Some Common Botanical Terms

Some Common Botanical Terms

Arboretum : an area where woody plants (trees and shrubs) are grown for scientific/ educational purposes, for example, Westonbirt, the National Arboretum near Tetbury in Gloucestershire.


Archaeophytes : archaeophytes are ‘ancient introductions’, plants that were introduced (accidentally or deliberately) by humans before 1500 AD. Ancient introductions are plants like poppies (Papaver sp), which came in with crop seeds, whilst other species might have been introduced for medicinal or other uses. Many are now are now thought of as part of our flora, such as the Sweet Chestnut. https://www.woodlands.co.uk/blog/nature-surveys/plants-past-present-part-2/

Axiophytes : Axiophytes are ‘worthy or valued plants’, sometimes viewed as indicator species. They are species that elicit the interest of botanists when they are found. They are regarded as pointers to a habitat that is worthy of conservation, such as ancient woodland or species rich meadow.The greater the number of such plants, the better the quality of the habitat being investigated. http://www.bsbi.org.uk/html/axiophytes.html

Bast : a term sometimes used for the phloem tissue of a tree.The phloem tissue transports sugars around the plant (e.g. from leaves to the roots). http://www.yourdictionary.com/bast

Bryophytes: these are mosses and liverworts. They represent the oldest form of land plants.Mostly they are (individually) quite small, though they may (collectively) forms ‘mats’ or ‘cushions’ on woodland floors, rocks or tree trunks.There is an excellent introduction to the mosses and lichens found in towns and gardens by the British Bryological Society. http://www.microscopy-uk.org.uk/mag/artjul98/jpmoss.html

Conifer(s) : a varied group of plants, most are evergreen.Examples include the redwoods, pines, yew, juniper, spruces and larches. In some parts of the world, conifers form the dominant vegetation e.g. The Taiga. Conifers are important economically – softwood for timber and paper production. https://www.woodlands.co.uk/blog/trees/the-yew/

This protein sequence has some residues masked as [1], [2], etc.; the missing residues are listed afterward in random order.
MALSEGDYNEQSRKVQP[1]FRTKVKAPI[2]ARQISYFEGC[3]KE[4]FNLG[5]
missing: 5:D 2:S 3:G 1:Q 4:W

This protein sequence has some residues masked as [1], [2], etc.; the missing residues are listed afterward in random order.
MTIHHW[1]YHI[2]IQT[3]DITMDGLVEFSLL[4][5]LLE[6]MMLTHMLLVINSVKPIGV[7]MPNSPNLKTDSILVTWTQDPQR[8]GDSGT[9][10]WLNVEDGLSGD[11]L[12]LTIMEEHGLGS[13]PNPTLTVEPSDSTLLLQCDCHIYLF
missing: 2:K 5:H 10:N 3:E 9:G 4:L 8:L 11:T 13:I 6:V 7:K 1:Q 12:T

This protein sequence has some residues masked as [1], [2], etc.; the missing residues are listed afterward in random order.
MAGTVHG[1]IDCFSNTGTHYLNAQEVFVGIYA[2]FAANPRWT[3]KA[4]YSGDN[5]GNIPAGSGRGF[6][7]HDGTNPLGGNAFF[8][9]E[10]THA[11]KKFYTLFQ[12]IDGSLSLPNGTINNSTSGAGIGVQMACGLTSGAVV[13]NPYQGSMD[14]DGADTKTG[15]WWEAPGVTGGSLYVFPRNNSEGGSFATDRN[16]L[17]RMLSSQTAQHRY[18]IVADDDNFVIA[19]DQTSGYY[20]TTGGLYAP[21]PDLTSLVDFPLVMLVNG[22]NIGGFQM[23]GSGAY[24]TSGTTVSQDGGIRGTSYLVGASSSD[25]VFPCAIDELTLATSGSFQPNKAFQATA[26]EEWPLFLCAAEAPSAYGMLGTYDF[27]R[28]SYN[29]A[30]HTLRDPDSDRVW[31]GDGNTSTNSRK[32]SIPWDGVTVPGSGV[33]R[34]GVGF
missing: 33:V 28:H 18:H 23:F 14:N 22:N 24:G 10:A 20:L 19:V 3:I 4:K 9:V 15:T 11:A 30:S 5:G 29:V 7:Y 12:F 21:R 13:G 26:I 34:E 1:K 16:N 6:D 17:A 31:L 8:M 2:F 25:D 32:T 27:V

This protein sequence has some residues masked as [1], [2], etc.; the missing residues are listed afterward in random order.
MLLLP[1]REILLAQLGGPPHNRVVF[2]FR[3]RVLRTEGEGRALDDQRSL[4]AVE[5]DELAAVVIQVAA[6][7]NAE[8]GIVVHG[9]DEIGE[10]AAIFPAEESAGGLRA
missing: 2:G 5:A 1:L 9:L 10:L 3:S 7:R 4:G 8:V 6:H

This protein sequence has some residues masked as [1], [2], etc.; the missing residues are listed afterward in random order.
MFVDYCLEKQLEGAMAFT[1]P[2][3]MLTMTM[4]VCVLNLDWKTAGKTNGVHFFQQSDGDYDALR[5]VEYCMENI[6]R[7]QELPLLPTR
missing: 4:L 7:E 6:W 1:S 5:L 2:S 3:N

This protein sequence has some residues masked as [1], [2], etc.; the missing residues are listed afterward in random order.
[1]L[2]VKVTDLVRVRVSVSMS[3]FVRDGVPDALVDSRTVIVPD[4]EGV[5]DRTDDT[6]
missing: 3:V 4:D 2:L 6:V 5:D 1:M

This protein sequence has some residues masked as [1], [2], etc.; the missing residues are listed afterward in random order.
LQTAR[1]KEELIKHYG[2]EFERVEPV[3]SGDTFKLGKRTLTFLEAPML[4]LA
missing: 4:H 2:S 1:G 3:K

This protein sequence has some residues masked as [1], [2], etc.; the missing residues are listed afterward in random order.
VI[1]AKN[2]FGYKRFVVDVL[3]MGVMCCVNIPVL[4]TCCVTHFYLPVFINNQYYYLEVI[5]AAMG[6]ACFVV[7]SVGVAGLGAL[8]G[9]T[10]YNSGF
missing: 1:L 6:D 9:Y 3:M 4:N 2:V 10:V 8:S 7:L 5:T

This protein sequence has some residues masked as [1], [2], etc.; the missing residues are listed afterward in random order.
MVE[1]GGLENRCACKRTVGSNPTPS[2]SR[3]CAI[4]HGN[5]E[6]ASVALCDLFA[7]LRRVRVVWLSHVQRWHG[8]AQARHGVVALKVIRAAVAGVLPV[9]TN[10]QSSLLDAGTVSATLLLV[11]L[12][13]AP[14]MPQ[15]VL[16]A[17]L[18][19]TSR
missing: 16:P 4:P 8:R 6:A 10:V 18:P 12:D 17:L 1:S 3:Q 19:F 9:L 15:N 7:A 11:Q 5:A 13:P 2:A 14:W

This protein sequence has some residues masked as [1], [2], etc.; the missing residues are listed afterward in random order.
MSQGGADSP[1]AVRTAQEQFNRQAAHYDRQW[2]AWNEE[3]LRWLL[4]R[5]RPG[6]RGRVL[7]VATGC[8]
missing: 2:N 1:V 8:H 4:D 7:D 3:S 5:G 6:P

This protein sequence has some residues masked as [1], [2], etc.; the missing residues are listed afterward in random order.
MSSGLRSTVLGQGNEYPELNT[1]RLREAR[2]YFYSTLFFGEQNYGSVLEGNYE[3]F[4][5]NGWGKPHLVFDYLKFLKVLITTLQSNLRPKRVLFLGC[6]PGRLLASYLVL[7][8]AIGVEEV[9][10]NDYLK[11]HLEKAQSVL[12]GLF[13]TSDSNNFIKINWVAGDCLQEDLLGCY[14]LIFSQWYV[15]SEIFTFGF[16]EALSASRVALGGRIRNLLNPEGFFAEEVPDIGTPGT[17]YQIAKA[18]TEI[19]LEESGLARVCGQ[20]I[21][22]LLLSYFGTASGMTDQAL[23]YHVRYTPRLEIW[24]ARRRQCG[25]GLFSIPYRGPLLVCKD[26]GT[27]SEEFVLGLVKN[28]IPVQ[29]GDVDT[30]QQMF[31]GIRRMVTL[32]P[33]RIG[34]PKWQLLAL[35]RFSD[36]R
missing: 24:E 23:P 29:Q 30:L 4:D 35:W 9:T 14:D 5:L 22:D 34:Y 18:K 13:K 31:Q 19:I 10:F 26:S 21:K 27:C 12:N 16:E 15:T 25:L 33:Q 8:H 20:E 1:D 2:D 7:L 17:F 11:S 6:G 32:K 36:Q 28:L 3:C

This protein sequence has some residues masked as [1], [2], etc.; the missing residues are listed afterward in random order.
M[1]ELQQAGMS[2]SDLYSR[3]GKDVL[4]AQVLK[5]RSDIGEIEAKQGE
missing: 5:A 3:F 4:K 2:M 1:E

Dendrochronology : this is a technique used to date wood samples that is based on the study of the annual rings of various tree species.Each year a tree produces a growth ring.If the conditions for growth are good then a wide ring is produced.If on the other hand, conditions are tough (e.g. it is cold and dry) then the width of the annual ring is much less.By studying samples of wood taken from very old living trees, it is possible to build up a picture of the growth pattern of the annual rings over many (hundreds) years.This pattern can then be compared to the pattern observed in wood found in archaeological excavations, old houses etc. http://sonic.net/bristlecone/dendro.html

Epiphytes : this is a plant that lives on another plant, but does not harm it in any way.Lichens and mosses are epiphytes on oaks.The Oaks provide something for the lichens to grow on, but the lichens take nothing from the oak. http://www.kew.org/ksheets/epiphytes.html